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Methane-Munching Bacteria Ate Potent Gas From Gulf Oil Leak at Top Speed

Researchers collect water samples to study bacteria and methane gas. Photo by Elizabeth Crapo/NOAA

As soon as oil began spewing into Gulf of Mexico waters, bacteria went to work, gobbling up mass amounts of methane. And as the oil continued to spill, the bacteria bloomed swiftly to consume the growing quantities of gas.

The rate at which the bacteria broke down methane in the Gulf may be the fastest ever recorded in ocean waters, said David Valentine, professor of microbial geochemistry at the University of California, Santa Barbara, and one of the lead authors of the study published online Thursday in the journal, Science.

“Whether or not it’s the fastest ever observed, it’s the fastest I’ve either observed myself or seen published,” Valentine said.

Methane is a dangerous greenhouse gas, more potent than carbon dioxide, and scientists worry about it escaping from the oceans into the atmosphere. This study indicates that the ocean can rapidly filter out methane fast enough to prevent this from happening, Valentine said.

Valentine’s team used a technique called gas chromatography to track the fate of methane released from the Deepwater Horizon disaster, when the BP well blew out in April, spilling tens of million gallons of oil into the Gulf.

Methane made up about 20 percent — some 200,000 tons — of that material. After studying natural gases released by the spill in June, Valentine’s team returned on the NOAA ship Pisces in August to track how quickly methane was degrading.

Their research before the spill had focused on methane that bubbles up naturally from the bottom of the ocean. The seafloor is a massive reservoir of methane, and the gas typically gets consumed rather slowly, said John Kessler, lead author and professor of oceanography at Texas A&M University. But the post-oil spill data told an entirely different story, one that took them by surprise.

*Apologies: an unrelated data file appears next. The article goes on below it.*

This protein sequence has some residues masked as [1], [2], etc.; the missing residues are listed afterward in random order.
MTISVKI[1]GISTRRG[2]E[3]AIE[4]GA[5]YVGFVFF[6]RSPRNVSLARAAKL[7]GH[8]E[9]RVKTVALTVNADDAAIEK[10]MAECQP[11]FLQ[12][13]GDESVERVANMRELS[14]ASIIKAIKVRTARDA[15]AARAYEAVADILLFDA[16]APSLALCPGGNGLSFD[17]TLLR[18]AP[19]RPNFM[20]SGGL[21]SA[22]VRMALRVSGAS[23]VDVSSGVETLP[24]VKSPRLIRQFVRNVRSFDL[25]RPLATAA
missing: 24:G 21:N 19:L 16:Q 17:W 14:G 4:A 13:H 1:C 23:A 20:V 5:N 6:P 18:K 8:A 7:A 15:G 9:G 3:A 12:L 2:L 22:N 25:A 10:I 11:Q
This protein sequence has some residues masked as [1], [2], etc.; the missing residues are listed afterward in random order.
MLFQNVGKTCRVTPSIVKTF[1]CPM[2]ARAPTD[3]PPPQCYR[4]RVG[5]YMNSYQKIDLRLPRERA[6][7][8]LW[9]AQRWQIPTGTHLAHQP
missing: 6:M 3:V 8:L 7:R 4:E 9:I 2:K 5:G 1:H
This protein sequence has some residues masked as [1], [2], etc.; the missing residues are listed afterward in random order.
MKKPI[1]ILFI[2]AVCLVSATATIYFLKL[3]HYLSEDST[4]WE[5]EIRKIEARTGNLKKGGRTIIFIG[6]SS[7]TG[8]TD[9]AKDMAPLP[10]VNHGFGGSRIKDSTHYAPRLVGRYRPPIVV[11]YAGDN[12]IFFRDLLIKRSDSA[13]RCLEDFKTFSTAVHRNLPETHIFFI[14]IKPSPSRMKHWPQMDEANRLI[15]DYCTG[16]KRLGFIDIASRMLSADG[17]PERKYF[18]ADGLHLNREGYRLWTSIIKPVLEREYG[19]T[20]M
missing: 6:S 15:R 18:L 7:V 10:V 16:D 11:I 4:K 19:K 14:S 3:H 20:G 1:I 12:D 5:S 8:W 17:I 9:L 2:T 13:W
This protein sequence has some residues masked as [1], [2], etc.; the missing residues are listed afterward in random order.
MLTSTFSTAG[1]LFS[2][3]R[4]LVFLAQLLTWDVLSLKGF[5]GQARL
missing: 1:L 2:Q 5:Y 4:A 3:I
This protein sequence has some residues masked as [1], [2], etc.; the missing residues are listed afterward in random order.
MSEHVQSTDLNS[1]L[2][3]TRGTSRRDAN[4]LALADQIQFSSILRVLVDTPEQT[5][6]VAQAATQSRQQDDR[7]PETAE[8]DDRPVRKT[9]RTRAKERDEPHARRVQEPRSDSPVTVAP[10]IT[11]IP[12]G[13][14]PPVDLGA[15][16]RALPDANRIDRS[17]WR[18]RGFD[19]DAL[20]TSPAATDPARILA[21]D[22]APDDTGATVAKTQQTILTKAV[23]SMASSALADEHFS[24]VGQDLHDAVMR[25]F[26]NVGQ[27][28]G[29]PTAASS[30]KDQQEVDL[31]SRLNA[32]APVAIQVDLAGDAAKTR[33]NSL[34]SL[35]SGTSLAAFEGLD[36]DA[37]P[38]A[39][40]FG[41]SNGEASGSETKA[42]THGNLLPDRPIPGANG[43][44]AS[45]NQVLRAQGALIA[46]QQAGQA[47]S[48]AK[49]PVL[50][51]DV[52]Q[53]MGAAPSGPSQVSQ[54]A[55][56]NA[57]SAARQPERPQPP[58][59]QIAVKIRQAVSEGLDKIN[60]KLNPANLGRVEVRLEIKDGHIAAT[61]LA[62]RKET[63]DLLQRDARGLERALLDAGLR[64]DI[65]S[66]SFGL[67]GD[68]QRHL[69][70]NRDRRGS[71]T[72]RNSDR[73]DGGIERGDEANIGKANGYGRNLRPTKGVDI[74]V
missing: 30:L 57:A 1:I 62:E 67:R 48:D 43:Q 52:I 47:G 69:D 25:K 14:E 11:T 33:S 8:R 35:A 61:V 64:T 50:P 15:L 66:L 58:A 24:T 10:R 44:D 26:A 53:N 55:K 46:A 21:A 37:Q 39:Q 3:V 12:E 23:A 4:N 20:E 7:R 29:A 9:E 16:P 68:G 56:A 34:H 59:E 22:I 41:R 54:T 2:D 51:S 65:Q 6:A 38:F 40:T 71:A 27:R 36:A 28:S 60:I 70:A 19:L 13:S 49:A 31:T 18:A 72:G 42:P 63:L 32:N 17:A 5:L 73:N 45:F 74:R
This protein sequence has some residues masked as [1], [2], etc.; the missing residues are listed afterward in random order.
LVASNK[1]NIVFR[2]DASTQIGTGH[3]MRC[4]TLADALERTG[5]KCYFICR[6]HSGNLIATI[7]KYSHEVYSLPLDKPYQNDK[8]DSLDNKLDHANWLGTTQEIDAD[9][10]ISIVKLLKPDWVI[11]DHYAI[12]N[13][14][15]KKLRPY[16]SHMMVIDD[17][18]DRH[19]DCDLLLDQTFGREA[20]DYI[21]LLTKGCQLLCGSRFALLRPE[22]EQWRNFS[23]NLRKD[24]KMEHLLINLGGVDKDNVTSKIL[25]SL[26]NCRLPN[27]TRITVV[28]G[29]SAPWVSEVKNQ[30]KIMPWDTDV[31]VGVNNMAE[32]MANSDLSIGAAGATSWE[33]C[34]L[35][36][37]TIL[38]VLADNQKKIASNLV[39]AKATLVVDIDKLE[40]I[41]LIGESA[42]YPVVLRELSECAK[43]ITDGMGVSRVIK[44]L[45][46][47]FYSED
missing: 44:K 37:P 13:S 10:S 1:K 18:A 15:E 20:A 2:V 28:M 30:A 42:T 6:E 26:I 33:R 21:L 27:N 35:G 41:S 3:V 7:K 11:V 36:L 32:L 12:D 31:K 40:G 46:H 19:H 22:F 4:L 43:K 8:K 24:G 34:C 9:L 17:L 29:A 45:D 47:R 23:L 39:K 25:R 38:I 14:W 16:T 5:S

“We anticipated that the Deepwater Horizon methane would be in the Gulf for years based on that information,” Kessler said. “When we went back in September to get a timepoint, lo and behold, we saw an endpoint.”

The team collected thousands of samples in the water and atmosphere, spanning an area of 36,000 square miles around the wellhead. They analyzed the water for methane and bacteria. By extracting DNA from trapped bacteria, they discovered that many of the microscopic critters were methane-specific, specialized to attack and degrade the stuff. But methane was absent from the water.

“It’s like the cat that ate the canary sitting by the birdcage with the feathers sticking out of its mouth,” Valentine said.

Within four months, their study concludes, bacteria had consumed nearly all of the methane released from the well’s initial blowout.

Kessler says the results provide a snapshot of how the ocean might handle large releases of methane. “This shows the capability of the natural system to respond to these types of events … and as the world’s energy demands increase, this is potentially not the last time we’ll see an event like this.”

The oil spill allowed for what Valentine calls “a forbidden experiment,” with oil and natural gases at levels that scientists could never replicate on their own. “It provided an opportunity for us to ask what happens in these large-scale methane events. And given this sort of emission, the ocean has a capacity, a very rapid capacity, to filter out that methane before it reaches the atmosphere, where it’s a potent greenhouse gas.”

However, they caution, this is only part of the story. “The methane,” Valentine said, “is not the compound of greatest concern in terms of toxicity.” Of most concern, he said, are the aromatic hydrocarbons, which exist in liquid oil and dissolve into water.

While these findings give insight into methane degradation, they tell us little about the oil remaining in the Gulf.

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